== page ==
Stopping by Woods
I was interested in the portion of this week’s readings (and the presentation on Tuesday) which concerned how we use the visual qualities of our surroundings to construct senses of self and place. The Helmers reading talks about the reciprocal relationship between words and images, each contextualizing the other. Additionally, there was a lot of discussion this week about how colors, textures, and other visual qualities function to impart emotion to scenery, and determine how we feel about it. I want to explore those ideas more here.
On top is a photograph I took in the pine woods surrounding my house some years ago; on the bottom is a picture I took in the same patch of woods earlier today. Despite the dominant feature — that is, the trees themselves — being nearly identical between the two pictures, each has a distinct feeling associated with it.
The color differences may be the first thing to strike you. The winter scene would hardly change if it were presented in black and white, since the pure white of the snow and the dark silhouettes of the trees already dominate the frame. The verdancy of the bottom image contrasts starkly with this, and the vivifying effect this has is obvious.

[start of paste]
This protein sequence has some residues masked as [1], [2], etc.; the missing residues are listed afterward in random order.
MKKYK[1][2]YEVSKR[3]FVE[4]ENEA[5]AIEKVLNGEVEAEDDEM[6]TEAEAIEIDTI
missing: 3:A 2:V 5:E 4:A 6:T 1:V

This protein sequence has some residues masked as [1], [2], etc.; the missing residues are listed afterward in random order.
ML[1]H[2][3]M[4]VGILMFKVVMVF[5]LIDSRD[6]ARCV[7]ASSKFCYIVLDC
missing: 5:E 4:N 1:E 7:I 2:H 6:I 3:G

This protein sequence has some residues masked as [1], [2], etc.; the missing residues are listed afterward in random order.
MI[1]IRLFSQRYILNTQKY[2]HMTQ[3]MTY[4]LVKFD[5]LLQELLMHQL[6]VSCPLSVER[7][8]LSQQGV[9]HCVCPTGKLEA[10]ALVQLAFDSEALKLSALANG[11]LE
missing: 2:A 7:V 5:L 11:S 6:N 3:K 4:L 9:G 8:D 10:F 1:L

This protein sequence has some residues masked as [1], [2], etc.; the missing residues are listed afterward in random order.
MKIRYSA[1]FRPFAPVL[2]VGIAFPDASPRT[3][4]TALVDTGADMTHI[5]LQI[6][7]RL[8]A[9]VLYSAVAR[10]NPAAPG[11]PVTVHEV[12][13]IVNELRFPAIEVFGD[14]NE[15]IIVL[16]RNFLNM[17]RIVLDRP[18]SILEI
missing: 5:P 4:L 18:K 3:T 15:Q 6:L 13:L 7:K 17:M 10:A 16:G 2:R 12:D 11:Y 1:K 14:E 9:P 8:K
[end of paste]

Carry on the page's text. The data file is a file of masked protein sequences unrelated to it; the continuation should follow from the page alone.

The winter image feels muted and static, not only because of its lack of color, but because of the lack of vegetation which denies it color. Aside from literally contributing greenness to the bottom picture, the plants also make it seem more full, and active. The snow, in contrast, feels soft, and seems to mute any action of the top picture.
I find I do derive some sense of self from living in this setting. I have actually always lived in large woods, away from other houses. This may in part explain my aversion to busyness, to loud noises, big buildings, bright lights, and cities in general. I can’t abide them. It’s nearly two hours round trip every day to RIT, but it’s worth it.